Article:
Miss Y was unimpressed. “My arm doesn’t reach that far, and neither does yours.” She pointed out, from years of pained experience, that this is just how it is. “I can’t quit my job,” she railed, “and you’re not happy living out of your car, are you?” She went on, not unkindly but with frustration, that pretty much every job is going to have unfair situations and bad bosses and colleagues. “You can’t fix these situations. You just have to accept them.”
The Moment of Realization
I remember in Technicolor what happened next: I collapsed like a balloon that’s bled all its helium. I slumped back into my chair, defeated, because I knew it was true. There will never be a place I can work where there won’t be some flawed system or draconian boss or co-workers who get away with murder. This wasn’t the point Miss Y was trying to make, but it’s the one that came to my forebrain.
I realized in that moment that I’m never going to make it. I’ve had to start my life over more times than I can count, because I can’t just accept the way things are always going to be. All the previous times, I somehow believed I could do it, that I could suck it up and take a crappy job and get my shit together and finally succeed. I don’t have that belief anymore.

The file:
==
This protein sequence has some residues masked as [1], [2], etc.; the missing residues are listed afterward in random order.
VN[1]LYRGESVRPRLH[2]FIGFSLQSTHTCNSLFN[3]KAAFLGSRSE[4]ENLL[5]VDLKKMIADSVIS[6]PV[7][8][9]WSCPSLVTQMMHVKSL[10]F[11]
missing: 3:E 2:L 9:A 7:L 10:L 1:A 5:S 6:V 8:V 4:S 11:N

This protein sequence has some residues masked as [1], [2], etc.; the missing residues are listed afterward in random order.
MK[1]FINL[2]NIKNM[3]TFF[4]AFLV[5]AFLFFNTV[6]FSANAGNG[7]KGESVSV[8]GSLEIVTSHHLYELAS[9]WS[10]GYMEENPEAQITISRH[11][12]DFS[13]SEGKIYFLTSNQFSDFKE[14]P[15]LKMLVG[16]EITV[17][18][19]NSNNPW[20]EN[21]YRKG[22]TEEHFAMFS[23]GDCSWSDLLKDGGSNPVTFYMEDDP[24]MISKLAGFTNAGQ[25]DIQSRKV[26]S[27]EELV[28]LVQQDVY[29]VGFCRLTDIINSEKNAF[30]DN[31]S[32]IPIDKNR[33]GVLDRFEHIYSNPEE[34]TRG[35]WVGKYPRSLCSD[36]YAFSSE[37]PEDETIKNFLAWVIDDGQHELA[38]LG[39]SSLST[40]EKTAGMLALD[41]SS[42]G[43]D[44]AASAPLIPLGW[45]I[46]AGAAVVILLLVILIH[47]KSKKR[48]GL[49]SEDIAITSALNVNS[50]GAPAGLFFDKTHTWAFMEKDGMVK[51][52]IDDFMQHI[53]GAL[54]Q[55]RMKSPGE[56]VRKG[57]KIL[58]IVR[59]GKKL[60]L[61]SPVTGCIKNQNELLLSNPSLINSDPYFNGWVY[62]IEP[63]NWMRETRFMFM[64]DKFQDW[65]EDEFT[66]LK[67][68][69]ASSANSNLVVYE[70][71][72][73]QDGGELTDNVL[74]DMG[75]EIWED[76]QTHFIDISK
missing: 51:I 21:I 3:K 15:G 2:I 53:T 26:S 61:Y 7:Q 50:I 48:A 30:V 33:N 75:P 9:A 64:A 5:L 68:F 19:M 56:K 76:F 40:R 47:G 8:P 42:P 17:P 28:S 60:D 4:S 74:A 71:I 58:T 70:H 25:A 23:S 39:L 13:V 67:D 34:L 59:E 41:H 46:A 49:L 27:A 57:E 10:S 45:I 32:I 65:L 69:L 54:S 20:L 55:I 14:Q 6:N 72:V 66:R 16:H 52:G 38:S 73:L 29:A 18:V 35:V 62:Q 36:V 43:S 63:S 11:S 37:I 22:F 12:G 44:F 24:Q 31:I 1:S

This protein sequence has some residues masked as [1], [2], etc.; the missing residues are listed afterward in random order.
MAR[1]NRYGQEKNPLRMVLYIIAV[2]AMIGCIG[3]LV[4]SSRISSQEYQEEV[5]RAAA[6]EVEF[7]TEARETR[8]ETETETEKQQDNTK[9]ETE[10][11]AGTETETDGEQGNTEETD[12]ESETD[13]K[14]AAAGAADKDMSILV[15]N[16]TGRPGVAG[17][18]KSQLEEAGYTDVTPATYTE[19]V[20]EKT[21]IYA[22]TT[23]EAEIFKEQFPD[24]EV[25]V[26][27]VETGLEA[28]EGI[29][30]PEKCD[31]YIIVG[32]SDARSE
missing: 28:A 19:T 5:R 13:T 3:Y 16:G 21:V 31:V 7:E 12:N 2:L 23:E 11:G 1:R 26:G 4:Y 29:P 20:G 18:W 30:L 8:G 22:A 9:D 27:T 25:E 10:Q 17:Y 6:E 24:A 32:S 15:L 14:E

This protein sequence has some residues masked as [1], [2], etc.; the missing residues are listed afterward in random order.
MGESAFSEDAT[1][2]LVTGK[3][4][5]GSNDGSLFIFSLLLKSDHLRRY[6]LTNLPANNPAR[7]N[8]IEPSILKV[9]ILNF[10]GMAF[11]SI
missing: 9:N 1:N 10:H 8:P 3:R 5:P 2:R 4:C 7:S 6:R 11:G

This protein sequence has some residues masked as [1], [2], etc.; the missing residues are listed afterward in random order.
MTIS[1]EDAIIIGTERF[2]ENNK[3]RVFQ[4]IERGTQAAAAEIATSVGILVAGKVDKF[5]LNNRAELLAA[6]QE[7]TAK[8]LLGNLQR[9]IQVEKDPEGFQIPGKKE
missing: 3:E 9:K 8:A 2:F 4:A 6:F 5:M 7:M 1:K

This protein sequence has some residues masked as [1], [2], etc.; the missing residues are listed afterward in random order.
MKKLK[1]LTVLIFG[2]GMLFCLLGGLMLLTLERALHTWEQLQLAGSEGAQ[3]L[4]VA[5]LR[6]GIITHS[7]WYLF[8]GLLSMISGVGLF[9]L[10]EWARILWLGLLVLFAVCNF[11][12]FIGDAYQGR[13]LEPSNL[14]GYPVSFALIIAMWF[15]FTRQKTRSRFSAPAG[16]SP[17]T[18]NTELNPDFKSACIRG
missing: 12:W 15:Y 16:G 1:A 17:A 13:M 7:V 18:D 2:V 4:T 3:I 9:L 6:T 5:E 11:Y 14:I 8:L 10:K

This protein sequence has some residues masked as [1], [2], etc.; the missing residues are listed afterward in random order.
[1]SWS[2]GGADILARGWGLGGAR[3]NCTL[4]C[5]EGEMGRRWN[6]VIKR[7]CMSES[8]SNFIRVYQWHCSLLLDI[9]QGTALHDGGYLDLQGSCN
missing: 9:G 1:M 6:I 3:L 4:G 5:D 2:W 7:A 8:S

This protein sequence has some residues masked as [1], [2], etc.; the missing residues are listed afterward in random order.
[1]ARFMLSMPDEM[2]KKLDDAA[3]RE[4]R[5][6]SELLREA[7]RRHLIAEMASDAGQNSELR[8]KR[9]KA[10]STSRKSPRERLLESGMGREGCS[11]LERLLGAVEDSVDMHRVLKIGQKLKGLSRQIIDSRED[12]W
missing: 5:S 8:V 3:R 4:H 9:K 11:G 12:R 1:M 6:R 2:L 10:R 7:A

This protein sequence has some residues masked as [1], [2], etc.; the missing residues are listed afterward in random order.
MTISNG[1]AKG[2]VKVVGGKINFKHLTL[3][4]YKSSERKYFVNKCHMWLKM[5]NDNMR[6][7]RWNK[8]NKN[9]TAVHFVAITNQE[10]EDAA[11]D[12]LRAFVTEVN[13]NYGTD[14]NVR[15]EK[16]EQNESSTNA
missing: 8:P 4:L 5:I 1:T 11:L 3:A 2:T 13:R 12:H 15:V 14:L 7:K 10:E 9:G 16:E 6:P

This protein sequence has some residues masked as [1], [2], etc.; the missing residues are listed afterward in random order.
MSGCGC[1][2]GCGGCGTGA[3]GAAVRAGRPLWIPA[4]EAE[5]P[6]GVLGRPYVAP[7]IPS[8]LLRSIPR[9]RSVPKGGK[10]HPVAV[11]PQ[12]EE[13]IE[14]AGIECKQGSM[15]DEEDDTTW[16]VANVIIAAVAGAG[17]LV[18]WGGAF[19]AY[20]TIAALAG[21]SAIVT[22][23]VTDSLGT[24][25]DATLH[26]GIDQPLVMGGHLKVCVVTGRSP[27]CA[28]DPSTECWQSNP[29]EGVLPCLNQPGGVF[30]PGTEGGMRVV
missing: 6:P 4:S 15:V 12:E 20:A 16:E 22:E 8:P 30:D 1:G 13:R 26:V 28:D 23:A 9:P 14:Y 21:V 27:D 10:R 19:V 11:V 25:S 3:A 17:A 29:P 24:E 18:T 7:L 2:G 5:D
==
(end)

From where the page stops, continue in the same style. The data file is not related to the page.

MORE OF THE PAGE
“I can’t do this,” I muttered. Miss Y noticed my sudden deflation. “What is it you can’t do?” she asked. I sat, mutely staring at the tablecloth, feeling the clacking of roller coaster wheels in my mind climbing inexorably towards the top of the hill. “I’m too old for this shit,” I grated after a long pause.
Miss Y began to panic. She’d put in a lot of work on me: Inviting me to meals, empathizing with my problems, sharing her own with me, helping me get meds, driving me down to the Post Office, and on and on. She’s done a lot for me, more than she even knows. Now she was seeing me crumble, and fast. It must’ve been alarming to watch, but I had suddenly lost the ability to care.
It’s All Downhill From Here
I got to my feet, very heavily. Miss Y could see that I was in a bad place and started apologizing, saying “I don’t know what I said to make you mad.” I grimly told her that it wasn’t her, she didn’t make me mad, and this is just how it is. “It’s the way of the world.”
I went and crawled into my hole, covered myself with a blanket, and cried myself to sleep.
The next day, my belongings in the storage unit were auctioned off. I’d now lost everything except my soon-to-be-repossessed car, and what little I have crammed into it.
Waiting For The End
Christmas came and went. I dutifully shared a holiday meal with Miss Y and her daughter, with no joy. They gave me gifts, thoughtful and practical. I thanked them.
My food stamps expired. I stopped looking for jobs. I was sick for about a week, some upper respiratory crud that finds me once a year without fail. It allowed me to keep people at a distance for a while. The pastor and Miss Y popped in on me periodically, saddened at my regression but unable to offer any real help.
Just before New Year’s, I quietly went out and purchased the materials for my suicide. I immediately felt better, knowing that I had them now. I put the stuff away in a safe place and waited.